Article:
The primary aim of our study is to explore the post-Holocaust history of the hachsharot in Hungary through the eyes of their members. Our study is based on a structured analysis of one hundred and one interviews from the USC Shoah Foundation’s Visual History Archive. The immediate post-war years saw an unprecedented growth of the Zionist movement in Hungary. During this short period, the hachsharot played a vital role in the lives of those who, unlike most Jews, chose dissimilation. In our study, we explore the interviewees’ family backgrounds and their prewar connection to Zionism. We explore in detail their time in the Zionist movement and the hachsharot. However, we do not focus only on the facts, but put special emphasis on personal experiences and feelings. Finally, we also address how the identities of our interviewees changed and how these experiences shaped their first decades after their lives in the hachsharot.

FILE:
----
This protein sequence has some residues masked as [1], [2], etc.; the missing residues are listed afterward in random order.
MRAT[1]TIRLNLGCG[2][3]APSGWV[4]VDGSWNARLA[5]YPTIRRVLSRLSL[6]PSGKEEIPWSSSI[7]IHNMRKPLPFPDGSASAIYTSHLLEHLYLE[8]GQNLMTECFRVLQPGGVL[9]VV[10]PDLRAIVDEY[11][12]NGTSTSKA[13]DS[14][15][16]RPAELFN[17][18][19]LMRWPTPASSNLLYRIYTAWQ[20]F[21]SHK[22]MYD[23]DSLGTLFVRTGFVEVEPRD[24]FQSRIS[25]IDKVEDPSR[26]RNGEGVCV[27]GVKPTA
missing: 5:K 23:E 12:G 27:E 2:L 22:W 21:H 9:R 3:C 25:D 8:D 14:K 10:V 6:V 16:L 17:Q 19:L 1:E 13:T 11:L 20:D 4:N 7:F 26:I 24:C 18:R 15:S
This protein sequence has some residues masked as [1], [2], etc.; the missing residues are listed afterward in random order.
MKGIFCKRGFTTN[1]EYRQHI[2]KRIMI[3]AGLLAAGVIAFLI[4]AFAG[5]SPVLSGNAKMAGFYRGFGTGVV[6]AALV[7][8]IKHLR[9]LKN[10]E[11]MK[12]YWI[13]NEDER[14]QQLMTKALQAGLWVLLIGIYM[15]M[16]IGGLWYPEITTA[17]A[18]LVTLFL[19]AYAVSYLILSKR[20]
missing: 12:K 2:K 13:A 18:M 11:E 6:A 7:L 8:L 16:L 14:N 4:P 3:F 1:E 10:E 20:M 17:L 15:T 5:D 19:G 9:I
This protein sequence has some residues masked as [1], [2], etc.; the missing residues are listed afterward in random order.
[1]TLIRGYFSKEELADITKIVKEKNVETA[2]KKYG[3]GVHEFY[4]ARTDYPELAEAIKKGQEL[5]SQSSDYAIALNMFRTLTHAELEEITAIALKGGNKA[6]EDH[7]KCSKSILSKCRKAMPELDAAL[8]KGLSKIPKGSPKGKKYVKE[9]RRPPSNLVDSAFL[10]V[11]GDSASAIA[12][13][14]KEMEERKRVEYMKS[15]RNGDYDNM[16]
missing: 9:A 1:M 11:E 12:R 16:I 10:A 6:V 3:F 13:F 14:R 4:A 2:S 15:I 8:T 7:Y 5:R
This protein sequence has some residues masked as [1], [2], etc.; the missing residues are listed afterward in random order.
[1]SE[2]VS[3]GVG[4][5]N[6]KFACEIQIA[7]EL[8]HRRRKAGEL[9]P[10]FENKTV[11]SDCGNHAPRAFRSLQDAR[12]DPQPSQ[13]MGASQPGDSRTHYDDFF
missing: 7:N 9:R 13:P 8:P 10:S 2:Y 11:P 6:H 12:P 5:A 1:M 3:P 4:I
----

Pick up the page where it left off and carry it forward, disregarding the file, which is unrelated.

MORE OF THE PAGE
Tag: USC Shoah Foundation Visual History Archive